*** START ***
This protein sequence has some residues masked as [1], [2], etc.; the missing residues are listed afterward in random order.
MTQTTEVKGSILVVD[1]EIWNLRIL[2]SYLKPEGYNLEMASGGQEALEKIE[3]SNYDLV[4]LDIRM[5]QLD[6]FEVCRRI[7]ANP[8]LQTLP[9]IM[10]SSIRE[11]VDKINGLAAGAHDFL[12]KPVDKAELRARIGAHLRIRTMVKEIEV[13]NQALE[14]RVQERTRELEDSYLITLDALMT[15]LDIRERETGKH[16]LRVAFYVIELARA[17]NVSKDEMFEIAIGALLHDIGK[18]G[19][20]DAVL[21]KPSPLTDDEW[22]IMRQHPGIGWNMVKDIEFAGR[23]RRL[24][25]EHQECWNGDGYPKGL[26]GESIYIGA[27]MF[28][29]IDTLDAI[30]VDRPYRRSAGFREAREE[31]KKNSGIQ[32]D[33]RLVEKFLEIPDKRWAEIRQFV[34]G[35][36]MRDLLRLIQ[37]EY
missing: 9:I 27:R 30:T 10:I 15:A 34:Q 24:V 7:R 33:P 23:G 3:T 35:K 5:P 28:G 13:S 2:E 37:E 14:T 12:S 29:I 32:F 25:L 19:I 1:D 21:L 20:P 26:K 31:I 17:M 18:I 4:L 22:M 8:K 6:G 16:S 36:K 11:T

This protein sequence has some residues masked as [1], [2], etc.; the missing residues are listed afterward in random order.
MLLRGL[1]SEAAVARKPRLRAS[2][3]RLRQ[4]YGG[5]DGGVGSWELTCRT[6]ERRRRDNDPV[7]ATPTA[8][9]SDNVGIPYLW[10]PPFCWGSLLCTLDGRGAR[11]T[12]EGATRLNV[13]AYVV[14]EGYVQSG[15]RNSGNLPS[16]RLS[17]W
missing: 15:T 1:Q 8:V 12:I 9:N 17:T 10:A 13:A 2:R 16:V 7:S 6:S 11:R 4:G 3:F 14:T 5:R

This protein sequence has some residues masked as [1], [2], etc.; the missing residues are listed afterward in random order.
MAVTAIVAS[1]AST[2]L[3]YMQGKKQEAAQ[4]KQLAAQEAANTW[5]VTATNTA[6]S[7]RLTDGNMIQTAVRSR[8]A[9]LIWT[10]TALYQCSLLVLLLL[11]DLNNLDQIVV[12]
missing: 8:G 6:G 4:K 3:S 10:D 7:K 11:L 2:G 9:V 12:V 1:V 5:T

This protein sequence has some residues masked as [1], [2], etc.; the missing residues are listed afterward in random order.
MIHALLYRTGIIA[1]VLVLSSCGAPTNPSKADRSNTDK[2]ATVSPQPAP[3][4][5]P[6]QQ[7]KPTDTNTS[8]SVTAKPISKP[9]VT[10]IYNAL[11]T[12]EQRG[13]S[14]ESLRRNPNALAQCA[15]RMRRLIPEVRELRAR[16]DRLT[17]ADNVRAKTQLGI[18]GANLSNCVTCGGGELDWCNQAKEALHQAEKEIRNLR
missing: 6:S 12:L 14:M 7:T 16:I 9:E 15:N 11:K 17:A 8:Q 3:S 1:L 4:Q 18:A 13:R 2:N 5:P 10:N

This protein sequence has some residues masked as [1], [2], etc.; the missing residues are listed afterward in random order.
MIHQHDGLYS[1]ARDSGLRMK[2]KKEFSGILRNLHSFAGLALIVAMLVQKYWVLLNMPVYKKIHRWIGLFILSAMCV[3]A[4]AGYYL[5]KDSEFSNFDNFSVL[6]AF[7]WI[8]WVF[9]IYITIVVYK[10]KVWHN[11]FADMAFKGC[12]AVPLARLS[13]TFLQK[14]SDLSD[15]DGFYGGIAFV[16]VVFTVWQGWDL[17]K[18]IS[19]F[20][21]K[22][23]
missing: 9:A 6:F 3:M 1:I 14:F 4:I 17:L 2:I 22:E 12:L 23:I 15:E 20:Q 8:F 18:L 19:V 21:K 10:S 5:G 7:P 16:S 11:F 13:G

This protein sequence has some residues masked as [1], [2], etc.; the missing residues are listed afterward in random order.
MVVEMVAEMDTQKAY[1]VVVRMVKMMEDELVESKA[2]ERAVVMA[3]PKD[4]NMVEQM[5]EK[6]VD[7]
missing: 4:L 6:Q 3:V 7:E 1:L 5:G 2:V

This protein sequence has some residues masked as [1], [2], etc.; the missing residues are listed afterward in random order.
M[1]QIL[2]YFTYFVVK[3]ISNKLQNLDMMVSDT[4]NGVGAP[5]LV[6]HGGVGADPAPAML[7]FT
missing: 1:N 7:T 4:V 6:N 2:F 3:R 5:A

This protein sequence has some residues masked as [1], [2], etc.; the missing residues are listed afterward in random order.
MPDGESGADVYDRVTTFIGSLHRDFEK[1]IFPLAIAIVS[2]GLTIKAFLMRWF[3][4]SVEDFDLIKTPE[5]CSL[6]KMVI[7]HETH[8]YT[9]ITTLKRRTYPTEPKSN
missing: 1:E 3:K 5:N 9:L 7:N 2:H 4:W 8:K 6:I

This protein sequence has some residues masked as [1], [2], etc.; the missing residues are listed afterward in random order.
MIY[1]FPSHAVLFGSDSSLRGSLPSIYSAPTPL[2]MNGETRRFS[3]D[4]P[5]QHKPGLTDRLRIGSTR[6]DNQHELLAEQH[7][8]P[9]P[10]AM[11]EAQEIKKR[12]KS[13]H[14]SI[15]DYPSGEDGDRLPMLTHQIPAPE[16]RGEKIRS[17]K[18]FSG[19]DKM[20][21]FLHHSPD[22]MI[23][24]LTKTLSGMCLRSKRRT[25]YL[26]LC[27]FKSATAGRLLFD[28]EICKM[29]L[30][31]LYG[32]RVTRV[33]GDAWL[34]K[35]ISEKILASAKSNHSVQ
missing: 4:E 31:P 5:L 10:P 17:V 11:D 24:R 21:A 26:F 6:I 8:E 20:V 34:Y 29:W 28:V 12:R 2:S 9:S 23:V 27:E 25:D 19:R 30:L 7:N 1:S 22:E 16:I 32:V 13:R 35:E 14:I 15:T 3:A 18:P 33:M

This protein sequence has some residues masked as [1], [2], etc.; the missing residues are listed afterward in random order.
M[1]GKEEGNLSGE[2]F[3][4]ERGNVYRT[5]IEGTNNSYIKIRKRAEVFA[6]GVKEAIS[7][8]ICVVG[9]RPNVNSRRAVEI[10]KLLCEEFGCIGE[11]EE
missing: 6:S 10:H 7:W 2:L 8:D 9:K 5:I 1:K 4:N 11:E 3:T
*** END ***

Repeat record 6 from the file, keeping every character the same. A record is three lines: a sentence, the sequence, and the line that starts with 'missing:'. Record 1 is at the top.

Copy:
This protein sequence has some residues masked as [1], [2], etc.; the missing residues are listed afterward in random order.
MVVEMVAEMDTQKAY[1]VVVRMVKMMEDELVESKA[2]ERAVVMA[3]PKD[4]NMVEQM[5]EK[6]VD[7]
missing: 4:L 6:Q 3:V 7:E 1:L 5:G 2:V